There’s never a bad time to start recovery. Unfortunately, for some people, the break between getting high and not being high is virtually non-existent. For these individuals, life is a cycle of nearly non-stop use. Even short periods of abstinence lead to overwhelming withdrawal symptoms. Headaches, chills, fever, cramps, and nausea can set in within just two to three hours of abstaining. Attempting to quit a highly addictive substance “cold turkey”, even for just a matter of hours, can lead to irrational, drug-seeking behaviors and dangerous physiological changes.
For these and other reasons, many people start the detox process shortly after using. Detox and rehab centers have clear, firm rules against using drugs or alcohol while on their campuses. In fact, even having these substances in your possession is reason enough to be immediately discharged from these facilities. However, these same centers know that those who are addicted to substances are likely to continue using them right up until they enter the door. Treatment centers exist to help recovering addicts get well, not to judge them. Thus, as long as you follow the rules of the program you’re entering, what you do before starting treatment shouldn’t affect your ability to receive care. However, there are a few important things to do if you decide to use one final time before officially kicking your recovery off.
What to Do If You’ve Just Used Drugs or Alcohol Right Before Entering Detox
Medically managed detox is designed to give people the support they need to make it through withdrawal safely. Withdrawal medications are often prescribed in these environments that mimic many of the same chemical effects that alcohol and drugs produce. It’s important to note that your substance of choice may be contraindicated with the withdrawal medications that your provider has included in your detox plan. During the intake process, you’ll receive a complete medical and mental health evaluation. It’s vital to answer all of the questions that you’re asked truthfully. If you’ve recently taken a substance, offer clear and accurate information about:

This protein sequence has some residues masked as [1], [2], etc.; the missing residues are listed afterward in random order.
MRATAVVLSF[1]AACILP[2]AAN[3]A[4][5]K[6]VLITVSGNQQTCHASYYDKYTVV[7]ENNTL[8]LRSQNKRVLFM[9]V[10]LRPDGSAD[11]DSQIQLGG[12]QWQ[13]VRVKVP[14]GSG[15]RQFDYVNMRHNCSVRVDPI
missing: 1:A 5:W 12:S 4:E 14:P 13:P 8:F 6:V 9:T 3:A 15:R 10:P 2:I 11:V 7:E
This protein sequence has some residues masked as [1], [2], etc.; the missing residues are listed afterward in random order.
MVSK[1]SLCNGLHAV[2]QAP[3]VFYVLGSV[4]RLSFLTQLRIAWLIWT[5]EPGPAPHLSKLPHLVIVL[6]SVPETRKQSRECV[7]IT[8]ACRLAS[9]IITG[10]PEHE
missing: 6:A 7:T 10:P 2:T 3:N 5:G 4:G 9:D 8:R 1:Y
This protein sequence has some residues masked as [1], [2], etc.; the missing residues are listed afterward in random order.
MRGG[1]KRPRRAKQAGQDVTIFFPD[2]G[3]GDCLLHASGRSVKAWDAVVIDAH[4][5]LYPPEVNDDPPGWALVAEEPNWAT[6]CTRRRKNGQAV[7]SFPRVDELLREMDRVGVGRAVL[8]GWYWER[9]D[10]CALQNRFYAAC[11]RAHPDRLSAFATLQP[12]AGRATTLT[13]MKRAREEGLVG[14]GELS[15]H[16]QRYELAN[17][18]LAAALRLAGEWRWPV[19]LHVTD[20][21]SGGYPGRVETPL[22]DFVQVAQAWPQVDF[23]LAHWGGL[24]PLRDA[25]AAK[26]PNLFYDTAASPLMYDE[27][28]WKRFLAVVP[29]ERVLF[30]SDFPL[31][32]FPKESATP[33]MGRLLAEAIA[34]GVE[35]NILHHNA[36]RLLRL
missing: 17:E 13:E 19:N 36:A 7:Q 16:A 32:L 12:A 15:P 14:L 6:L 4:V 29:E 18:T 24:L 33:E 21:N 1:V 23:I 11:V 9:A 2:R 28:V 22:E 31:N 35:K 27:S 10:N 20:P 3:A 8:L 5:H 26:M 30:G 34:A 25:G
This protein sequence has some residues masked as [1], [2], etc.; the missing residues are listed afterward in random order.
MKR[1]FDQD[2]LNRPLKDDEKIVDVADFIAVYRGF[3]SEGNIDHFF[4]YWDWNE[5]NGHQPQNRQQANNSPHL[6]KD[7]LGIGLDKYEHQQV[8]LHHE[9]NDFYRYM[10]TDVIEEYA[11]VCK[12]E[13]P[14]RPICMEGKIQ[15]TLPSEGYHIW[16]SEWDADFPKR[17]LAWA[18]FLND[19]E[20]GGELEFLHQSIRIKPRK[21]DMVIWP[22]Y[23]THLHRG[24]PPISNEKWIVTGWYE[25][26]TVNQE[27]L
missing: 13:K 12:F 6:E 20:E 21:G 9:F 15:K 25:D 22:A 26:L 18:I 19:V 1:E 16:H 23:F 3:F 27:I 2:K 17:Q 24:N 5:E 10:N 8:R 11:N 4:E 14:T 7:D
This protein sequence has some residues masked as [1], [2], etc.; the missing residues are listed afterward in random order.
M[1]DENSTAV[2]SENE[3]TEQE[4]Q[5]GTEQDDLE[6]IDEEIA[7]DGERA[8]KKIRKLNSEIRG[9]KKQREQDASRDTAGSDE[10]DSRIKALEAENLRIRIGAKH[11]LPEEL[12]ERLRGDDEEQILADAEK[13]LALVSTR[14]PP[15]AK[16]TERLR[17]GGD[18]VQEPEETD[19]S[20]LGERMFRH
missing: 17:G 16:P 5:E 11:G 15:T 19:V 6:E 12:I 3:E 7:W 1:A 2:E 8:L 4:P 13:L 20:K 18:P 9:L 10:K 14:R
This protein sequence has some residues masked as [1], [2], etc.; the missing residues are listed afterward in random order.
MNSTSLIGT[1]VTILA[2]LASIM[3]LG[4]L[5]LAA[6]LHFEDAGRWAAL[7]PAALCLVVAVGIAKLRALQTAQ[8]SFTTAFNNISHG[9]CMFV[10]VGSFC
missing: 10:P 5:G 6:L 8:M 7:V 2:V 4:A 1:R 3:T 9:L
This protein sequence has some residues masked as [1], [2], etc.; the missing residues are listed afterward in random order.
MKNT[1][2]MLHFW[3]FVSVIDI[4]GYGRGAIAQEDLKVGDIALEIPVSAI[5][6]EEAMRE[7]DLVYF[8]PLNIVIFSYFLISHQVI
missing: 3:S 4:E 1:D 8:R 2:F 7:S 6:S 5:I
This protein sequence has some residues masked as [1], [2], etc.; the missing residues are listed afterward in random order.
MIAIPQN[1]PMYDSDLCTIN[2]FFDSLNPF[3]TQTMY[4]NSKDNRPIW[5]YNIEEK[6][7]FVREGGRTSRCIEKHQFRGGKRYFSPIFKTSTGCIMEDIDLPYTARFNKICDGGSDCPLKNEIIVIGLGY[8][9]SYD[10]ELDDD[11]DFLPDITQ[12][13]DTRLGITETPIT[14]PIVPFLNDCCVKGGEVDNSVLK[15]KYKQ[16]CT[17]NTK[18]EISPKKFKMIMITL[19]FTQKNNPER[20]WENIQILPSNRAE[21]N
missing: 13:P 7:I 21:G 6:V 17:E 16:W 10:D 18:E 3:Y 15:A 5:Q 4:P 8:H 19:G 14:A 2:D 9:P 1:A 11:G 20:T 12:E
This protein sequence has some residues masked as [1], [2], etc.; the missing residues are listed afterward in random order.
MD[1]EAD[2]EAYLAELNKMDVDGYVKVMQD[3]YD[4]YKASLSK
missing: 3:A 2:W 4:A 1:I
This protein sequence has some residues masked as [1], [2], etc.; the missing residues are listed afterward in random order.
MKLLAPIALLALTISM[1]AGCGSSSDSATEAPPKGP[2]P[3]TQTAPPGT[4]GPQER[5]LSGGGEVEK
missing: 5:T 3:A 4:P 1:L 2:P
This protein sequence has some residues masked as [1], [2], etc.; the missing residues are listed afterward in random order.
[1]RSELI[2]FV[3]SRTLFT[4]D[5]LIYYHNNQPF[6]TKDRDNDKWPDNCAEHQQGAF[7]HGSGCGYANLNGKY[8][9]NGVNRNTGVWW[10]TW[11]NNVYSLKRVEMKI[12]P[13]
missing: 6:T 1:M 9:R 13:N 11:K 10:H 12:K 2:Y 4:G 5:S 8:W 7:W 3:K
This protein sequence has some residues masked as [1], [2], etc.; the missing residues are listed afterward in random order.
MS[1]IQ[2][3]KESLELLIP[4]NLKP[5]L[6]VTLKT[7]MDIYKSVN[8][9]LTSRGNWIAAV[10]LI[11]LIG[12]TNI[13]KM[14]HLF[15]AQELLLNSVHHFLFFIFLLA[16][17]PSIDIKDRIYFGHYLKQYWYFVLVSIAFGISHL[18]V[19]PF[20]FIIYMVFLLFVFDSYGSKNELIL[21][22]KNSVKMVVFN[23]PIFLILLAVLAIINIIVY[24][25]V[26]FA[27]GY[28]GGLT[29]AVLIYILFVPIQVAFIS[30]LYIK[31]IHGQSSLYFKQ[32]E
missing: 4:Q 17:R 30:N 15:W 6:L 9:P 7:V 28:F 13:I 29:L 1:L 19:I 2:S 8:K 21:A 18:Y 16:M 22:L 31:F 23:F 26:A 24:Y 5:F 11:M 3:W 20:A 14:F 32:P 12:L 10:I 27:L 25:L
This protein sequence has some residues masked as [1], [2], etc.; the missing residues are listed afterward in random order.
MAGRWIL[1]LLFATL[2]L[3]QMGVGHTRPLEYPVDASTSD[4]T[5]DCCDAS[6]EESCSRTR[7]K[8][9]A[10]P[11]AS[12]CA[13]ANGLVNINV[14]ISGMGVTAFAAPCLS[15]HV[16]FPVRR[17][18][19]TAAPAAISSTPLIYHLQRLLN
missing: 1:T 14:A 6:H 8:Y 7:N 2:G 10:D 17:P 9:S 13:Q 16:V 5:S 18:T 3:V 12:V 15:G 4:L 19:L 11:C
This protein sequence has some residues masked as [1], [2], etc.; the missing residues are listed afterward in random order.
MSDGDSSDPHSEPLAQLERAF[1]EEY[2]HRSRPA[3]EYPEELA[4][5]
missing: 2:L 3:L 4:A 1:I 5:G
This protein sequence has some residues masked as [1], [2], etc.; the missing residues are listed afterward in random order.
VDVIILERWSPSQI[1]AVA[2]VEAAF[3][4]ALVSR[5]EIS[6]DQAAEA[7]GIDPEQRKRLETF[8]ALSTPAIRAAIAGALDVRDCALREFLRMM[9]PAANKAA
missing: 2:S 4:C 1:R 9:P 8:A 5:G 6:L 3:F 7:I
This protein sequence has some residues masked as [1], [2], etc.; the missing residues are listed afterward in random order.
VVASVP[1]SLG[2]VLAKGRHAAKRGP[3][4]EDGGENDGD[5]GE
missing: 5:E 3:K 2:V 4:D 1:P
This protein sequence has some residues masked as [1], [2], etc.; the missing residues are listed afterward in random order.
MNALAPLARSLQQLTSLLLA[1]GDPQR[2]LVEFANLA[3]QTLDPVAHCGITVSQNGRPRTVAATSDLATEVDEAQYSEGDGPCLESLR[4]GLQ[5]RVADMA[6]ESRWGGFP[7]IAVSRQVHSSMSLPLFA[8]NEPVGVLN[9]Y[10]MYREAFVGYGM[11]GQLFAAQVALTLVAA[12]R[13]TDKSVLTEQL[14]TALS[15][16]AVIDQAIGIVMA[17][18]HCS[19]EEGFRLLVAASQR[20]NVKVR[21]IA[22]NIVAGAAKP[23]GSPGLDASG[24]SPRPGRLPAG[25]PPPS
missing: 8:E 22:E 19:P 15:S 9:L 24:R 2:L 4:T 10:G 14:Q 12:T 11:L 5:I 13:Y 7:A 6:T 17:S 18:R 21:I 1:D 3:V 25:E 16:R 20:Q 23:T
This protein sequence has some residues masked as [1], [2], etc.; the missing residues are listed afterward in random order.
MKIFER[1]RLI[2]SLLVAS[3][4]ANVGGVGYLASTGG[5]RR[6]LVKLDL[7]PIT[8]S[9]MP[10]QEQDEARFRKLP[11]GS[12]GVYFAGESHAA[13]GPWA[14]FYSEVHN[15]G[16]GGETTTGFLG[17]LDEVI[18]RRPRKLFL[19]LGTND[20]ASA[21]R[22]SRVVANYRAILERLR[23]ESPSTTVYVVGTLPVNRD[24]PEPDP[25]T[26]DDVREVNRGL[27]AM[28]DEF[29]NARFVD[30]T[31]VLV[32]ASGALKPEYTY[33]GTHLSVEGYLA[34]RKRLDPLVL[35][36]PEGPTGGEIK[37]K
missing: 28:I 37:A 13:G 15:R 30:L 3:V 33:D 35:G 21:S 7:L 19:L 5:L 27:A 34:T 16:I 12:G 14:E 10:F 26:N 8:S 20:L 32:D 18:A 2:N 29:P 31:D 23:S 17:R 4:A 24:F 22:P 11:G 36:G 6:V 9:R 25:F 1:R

- The type of substance you’ve just used
- Your manner of ingestion
- How much you used
- How often you normally use
- How you currently feel
Most detox centers are well-aware that many of their newly enrolled patients have recently gotten high. They don’t punish addicts for engaging in addictive behaviors. However, they do expect people to provide the information they need for tailoring medication plans correctly. Being forthright about getting high when checking in can prevent you from experiencing the painful side effects of receiving contraindicated medications. It also establishes a bond of trust between you and your medical team. Another very important thing to do when entering a detox facility after getting high is making sure that there are absolutely no drugs, alcohol, or drug paraphernalia on your person.
Check your pockets and bags during your intake meeting for anything that might cause trouble later on. When you let the intake specialists know that you’ve recently gotten high, they’ll likely review the rules of the facility and ask you to hand over any items that might serve as temptation for you or for anyone else in the program. Getting high just before detox treatment isn’t the end of the world. In fact, it’s more common than most people think. Even if you aren’t battling with the physical and psychological challenges of withdrawal, the prospect of quitting your substance of choice forever could prove triggering. Although your medical team is unlikely to turn you away, choosing to use before walking through the door may make the detox process a bit more challenging. Medical team members are less likely to offer pain-relieving interventions when people are already under the influence of other substances.
One of the major drawbacks of getting high before detox is that you won’t be able to benefit from the customized detox program that your medical team has created until you’ve officially “come down”. Getting high to make detox easier actually has the opposite effect. When you arrive to detox sober, your providers will begin leveraging medical and mental health interventions right away. Detox teams work hard to make this process as comfortable as it can possibly be from beginning to end. When you wait for the relief that they provide, this process will be safe, comfortable, and easy. To find out more about visiting a detox center or to find drug treatment near you, give us a call at 833-497-3812.